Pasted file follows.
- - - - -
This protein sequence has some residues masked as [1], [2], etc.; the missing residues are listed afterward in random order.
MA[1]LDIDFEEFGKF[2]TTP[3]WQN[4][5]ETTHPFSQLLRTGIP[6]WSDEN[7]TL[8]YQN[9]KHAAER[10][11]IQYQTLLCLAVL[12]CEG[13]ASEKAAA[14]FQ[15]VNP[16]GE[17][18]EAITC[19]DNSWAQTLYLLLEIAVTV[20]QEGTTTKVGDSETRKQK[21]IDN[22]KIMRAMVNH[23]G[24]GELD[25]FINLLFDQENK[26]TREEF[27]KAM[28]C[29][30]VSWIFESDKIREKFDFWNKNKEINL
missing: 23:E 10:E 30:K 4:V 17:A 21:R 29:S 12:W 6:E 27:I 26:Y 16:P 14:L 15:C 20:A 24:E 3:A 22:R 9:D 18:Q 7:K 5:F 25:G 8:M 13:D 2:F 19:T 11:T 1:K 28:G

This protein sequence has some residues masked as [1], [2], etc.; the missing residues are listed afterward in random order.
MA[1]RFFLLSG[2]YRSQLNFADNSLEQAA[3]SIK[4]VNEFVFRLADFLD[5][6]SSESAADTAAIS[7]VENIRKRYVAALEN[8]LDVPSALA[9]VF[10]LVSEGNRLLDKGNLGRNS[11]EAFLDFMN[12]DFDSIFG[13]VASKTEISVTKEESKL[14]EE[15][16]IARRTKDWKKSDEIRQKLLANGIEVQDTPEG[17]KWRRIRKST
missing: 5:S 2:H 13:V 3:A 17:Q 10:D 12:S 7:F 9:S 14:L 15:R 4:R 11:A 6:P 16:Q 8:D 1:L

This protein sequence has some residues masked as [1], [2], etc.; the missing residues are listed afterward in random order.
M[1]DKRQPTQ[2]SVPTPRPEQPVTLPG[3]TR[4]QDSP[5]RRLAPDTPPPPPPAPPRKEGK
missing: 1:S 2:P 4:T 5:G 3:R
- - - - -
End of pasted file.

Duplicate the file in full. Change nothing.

This protein sequence has some residues masked as [1], [2], etc.; the missing residues are listed afterward in random order.
MA[1]LDIDFEEFGKF[2]TTP[3]WQN[4][5]ETTHPFSQLLRTGIP[6]WSDEN[7]TL[8]YQN[9]KHAAER[10][11]IQYQTLLCLAVL[12]CEG[13]ASEKAAA[14]FQ[15]VNP[16]GE[17][18]EAITC[19]DNSWAQTLYLLLEIAVTV[20]QEGTTTKVGDSETRKQK[21]IDN[22]KIMRAMVNH[23]G[24]GELD[25]FINLLFDQENK[26]TREEF[27]KAM[28]C[29][30]VSWIFESDKIREKFDFWNKNKEINL
missing: 23:E 10:E 30:K 4:V 17:A 21:R 29:S 12:W 6:E 27:I 26:Y 16:P 14:L 15:C 20:A 24:E 3:A 22:R 9:D 18:Q 7:K 5:F 25:G 8:M 13:D 2:F 19:T 11:T 1:K 28:G

This protein sequence has some residues masked as [1], [2], etc.; the missing residues are listed afterward in random order.
MA[1]RFFLLSG[2]YRSQLNFADNSLEQAA[3]SIK[4]VNEFVFRLADFLD[5][6]SSESAADTAAIS[7]VENIRKRYVAALEN[8]LDVPSALA[9]VF[10]LVSEGNRLLDKGNLGRNS[11]EAFLDFMN[12]DFDSIFG[13]VASKTEISVTKEESKL[14]EE[15][16]IARRTKDWKKSDEIRQKLLANGIEVQDTPEG[17]KWRRIRKST
missing: 5:S 2:H 13:V 3:A 17:Q 10:D 12:S 7:F 9:S 14:L 15:R 4:R 11:A 6:P 16:Q 8:D 1:L

This protein sequence has some residues masked as [1], [2], etc.; the missing residues are listed afterward in random order.
M[1]DKRQPTQ[2]SVPTPRPEQPVTLPG[3]TR[4]QDSP[5]RRLAPDTPPPPPPAPPRKEGK
missing: 1:S 2:P 4:T 5:G 3:R